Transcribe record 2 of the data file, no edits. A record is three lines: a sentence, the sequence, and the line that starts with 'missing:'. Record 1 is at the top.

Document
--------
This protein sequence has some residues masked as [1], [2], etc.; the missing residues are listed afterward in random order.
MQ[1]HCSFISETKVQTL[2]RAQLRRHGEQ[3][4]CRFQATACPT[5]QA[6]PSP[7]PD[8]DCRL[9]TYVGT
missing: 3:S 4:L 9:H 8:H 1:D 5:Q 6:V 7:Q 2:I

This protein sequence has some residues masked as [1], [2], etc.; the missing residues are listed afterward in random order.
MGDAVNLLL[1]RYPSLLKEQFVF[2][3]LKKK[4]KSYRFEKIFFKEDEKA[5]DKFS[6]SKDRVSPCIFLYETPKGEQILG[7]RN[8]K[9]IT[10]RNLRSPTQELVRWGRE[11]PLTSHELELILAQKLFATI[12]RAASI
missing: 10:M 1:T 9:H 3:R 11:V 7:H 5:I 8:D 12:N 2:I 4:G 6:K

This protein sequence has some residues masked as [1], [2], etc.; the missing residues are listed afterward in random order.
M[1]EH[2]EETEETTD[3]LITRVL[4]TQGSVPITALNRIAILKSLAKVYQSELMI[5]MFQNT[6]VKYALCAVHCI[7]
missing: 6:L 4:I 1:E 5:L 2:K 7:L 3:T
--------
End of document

This protein sequence has some residues masked as [1], [2], etc.; the missing residues are listed afterward in random order.
MGDAVNLLL[1]RYPSLLKEQFVF[2][3]LKKK[4]KSYRFEKIFFKEDEKA[5]DKFS[6]SKDRVSPCIFLYETPKGEQILG[7]RN[8]K[9]IT[10]RNLRSPTQELVRWGRE[11]PLTSHELELILAQKLFATI[12]RAASI
missing: 10:M 1:T 9:H 3:R 11:V 7:H 5:I 8:D 12:N 2:I 4:G 6:K